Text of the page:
Wednesday, 28 September 2011

Blok Copy Cartridge Available! (C64)


TMR and I debated for some time on whether or not to wait until after our ongoing competition before releasing Blok Copy on cartridge. However, as we both have a lot on over the coming months (what with the Replay Expo 2011 coming up), we decided to just go for it and add the cartridge to the shop page. It'll probably be a little while before the official disk release from Cosine comes out, but I'm sure that a pirate will get a cracked version out in the next few days ;)

Blok Copy began as a game written in order to learn the Atari 2600 hardware, where it utilised vertical splits to achieve seven independently coloured playfield objects. Although the Atari 2600 version is near enough complete, to date it remains unreleased on T.M.R's workstation. However, although the game is yet to make it's debut appearance on Atari hardware, Blok Copy has been released on three Commodore variations; namely the PET, C64DTV and of course the C64 (this cartridge).
 
Shortly after releasing the C64DTV port of the game in 2009, T.M.R mailed over a feature complete C64 version of Blok Copy using the PET version's character graphics as temporary placeholders. Then in mid 2011, a video of a beta version of the game with proper multicolour graphics popped up on YouTube, with a comment suggesting that it may be suitable for a 16KB cartridge release. After a few small changes, this game is the end result; Cosine's entry in the 2011 RGCD 16KB cartridge development competition.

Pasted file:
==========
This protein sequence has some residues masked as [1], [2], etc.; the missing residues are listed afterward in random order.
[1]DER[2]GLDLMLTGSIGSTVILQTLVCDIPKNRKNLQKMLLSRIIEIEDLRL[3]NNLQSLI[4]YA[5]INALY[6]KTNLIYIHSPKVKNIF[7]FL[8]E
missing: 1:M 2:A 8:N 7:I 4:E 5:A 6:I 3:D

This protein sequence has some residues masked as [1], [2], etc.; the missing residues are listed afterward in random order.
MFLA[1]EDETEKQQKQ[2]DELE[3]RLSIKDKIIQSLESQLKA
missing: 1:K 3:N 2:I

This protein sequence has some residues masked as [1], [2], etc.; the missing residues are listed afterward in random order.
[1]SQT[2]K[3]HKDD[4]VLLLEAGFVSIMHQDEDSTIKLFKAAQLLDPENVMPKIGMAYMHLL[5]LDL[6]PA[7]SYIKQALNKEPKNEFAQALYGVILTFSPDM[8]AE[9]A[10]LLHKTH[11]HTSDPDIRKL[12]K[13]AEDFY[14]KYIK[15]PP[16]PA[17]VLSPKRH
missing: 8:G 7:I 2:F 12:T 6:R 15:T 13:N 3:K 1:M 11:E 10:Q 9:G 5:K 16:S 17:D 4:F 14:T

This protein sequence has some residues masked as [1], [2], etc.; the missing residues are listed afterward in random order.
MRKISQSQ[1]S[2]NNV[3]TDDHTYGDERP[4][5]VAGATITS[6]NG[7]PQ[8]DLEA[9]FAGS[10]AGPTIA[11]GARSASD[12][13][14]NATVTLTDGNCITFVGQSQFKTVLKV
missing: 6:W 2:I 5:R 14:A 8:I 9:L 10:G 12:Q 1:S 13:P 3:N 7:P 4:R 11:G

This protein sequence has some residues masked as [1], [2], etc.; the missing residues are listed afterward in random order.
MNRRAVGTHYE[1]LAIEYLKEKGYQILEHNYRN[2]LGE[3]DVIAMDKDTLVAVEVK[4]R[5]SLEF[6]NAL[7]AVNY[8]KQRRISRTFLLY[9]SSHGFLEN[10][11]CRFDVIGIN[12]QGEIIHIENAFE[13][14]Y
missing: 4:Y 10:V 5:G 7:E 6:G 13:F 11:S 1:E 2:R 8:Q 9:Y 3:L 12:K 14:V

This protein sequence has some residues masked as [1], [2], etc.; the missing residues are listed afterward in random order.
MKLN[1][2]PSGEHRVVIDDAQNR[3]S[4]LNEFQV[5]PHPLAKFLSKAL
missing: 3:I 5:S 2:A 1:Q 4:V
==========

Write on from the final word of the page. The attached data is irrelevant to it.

Blok Copy plays similarly to a two-dimensional Rubik's cube (if you can imagine such a thing); instead of moving the blocks independently, you select a row/column via the joystick controlled cursor and rotate it either up, down, left or right. The player's objective is simple; the playfield contains seven numbered and distinctly different patterned tiles arranged into columns of five. At the start of each level the tiles are shuffled around, with the number of moves increasing as you progress through the game. The player must then reorganise the tiles to resemble their starting order against the clock to progress to the next stage until all ten levels have been successfully resynchronised.

The game has been tested on both PAL and NTSC machines, and works on the C64, C128 and C64GS (there is no keyboard input required to play). It comes in a slimline cardboard box with manual, and the cartridge is a transparent split candy-coloured shell (one colour on the top half, another colour underneath) containing an internal bright LED so that it emits a glow when plugged in.

An official Cosine disk version will be available for free download in the near future. (I'll try to convince TMR to release the original ROM font version too as additional bonus content on the D64). The game can be purchased on cartridge from our shop, and retails at £17 plus shipping.